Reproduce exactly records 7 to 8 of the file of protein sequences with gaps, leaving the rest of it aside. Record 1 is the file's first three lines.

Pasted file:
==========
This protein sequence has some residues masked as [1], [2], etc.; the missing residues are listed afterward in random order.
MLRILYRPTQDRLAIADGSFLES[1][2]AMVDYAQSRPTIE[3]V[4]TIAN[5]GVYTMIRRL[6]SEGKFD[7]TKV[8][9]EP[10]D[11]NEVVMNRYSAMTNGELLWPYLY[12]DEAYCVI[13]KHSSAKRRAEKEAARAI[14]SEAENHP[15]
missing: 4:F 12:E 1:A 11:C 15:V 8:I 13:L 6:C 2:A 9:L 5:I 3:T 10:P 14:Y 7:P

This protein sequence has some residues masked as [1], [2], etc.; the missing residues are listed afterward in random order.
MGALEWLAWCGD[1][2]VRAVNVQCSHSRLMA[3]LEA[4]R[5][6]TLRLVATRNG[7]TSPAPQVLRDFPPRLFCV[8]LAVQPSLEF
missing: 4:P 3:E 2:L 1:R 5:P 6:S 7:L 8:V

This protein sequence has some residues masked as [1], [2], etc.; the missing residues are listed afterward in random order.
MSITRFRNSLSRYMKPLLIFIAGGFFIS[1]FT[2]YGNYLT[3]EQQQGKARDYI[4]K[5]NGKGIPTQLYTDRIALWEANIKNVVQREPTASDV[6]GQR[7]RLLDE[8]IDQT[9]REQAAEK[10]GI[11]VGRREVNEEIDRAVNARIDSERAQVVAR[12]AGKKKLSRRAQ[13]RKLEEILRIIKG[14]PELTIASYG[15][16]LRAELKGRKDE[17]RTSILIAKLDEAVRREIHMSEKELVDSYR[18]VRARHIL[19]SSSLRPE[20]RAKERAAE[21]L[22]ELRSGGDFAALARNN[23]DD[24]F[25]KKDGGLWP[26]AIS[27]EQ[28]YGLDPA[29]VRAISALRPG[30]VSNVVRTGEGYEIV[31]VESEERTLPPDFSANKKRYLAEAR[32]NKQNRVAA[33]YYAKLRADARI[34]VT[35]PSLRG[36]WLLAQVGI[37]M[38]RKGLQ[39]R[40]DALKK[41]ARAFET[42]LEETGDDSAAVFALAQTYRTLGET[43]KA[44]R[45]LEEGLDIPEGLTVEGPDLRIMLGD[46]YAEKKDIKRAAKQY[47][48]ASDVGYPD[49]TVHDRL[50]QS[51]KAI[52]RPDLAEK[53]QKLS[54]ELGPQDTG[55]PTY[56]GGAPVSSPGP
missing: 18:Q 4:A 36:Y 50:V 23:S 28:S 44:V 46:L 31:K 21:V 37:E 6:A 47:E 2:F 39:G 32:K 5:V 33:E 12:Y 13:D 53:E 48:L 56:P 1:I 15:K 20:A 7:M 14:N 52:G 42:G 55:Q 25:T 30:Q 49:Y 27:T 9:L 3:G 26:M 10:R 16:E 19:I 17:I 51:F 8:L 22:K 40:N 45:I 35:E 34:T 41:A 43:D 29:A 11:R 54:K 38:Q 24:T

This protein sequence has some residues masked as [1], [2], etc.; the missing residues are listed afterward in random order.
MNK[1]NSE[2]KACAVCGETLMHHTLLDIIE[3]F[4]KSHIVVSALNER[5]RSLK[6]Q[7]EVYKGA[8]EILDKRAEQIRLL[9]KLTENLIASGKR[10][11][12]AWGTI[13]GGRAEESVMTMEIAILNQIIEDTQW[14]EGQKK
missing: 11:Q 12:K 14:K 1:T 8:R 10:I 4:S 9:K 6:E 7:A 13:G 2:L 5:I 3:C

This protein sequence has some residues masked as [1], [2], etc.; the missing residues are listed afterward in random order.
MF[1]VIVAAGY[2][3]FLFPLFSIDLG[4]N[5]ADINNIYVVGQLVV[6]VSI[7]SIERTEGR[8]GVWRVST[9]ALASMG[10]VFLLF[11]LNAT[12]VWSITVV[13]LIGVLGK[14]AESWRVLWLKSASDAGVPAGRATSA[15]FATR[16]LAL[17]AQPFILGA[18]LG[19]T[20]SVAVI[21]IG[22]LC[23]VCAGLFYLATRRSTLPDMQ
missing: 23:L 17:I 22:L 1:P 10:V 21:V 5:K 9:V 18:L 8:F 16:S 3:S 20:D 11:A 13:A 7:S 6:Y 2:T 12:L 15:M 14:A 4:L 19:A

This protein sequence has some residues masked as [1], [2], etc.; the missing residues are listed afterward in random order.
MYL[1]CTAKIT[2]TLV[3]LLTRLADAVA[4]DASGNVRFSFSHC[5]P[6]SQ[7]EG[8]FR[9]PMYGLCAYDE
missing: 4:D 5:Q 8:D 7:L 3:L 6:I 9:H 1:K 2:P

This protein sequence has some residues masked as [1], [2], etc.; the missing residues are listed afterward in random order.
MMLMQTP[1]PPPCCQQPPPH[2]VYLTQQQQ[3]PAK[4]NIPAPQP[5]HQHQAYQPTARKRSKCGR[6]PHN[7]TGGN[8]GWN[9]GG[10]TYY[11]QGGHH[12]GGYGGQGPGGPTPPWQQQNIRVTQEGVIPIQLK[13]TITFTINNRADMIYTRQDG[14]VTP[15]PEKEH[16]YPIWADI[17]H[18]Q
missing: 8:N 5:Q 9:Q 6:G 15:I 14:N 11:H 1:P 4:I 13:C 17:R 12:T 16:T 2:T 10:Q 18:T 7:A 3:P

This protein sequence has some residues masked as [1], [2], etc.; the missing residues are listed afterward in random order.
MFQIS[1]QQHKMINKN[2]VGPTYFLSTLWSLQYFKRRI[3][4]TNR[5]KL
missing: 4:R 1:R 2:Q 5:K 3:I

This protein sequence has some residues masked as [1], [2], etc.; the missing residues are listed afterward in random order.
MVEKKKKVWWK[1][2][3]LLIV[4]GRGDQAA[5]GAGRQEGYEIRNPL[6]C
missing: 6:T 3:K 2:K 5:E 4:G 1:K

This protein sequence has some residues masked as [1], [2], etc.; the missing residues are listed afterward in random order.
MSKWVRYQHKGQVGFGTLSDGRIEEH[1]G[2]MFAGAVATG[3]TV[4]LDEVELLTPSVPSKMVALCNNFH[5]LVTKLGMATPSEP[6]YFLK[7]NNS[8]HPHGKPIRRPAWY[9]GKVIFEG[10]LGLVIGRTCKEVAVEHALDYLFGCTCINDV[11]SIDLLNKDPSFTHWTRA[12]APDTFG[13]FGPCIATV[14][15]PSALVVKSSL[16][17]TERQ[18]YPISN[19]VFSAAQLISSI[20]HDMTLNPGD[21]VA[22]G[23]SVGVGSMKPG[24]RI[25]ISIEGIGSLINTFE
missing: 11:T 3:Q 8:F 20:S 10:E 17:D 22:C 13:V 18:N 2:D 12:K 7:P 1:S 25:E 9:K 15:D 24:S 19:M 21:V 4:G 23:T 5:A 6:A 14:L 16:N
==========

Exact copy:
This protein sequence has some residues masked as [1], [2], etc.; the missing residues are listed afterward in random order.
MMLMQTP[1]PPPCCQQPPPH[2]VYLTQQQQ[3]PAK[4]NIPAPQP[5]HQHQAYQPTARKRSKCGR[6]PHN[7]TGGN[8]GWN[9]GG[10]TYY[11]QGGHH[12]GGYGGQGPGGPTPPWQQQNIRVTQEGVIPIQLK[13]TITFTINNRADMIYTRQDG[14]VTP[15]PEKEH[16]YPIWADI[17]H[18]Q
missing: 8:N 5:Q 9:Q 6:G 15:I 14:N 11:H 1:P 4:I 13:C 17:R 12:T 16:T 2:T 10:Q 18:T 7:A 3:P

This protein sequence has some residues masked as [1], [2], etc.; the missing residues are listed afterward in random order.
MFQIS[1]QQHKMINKN[2]VGPTYFLSTLWSLQYFKRRI[3][4]TNR[5]KL
missing: 4:R 1:R 2:Q 5:K 3:I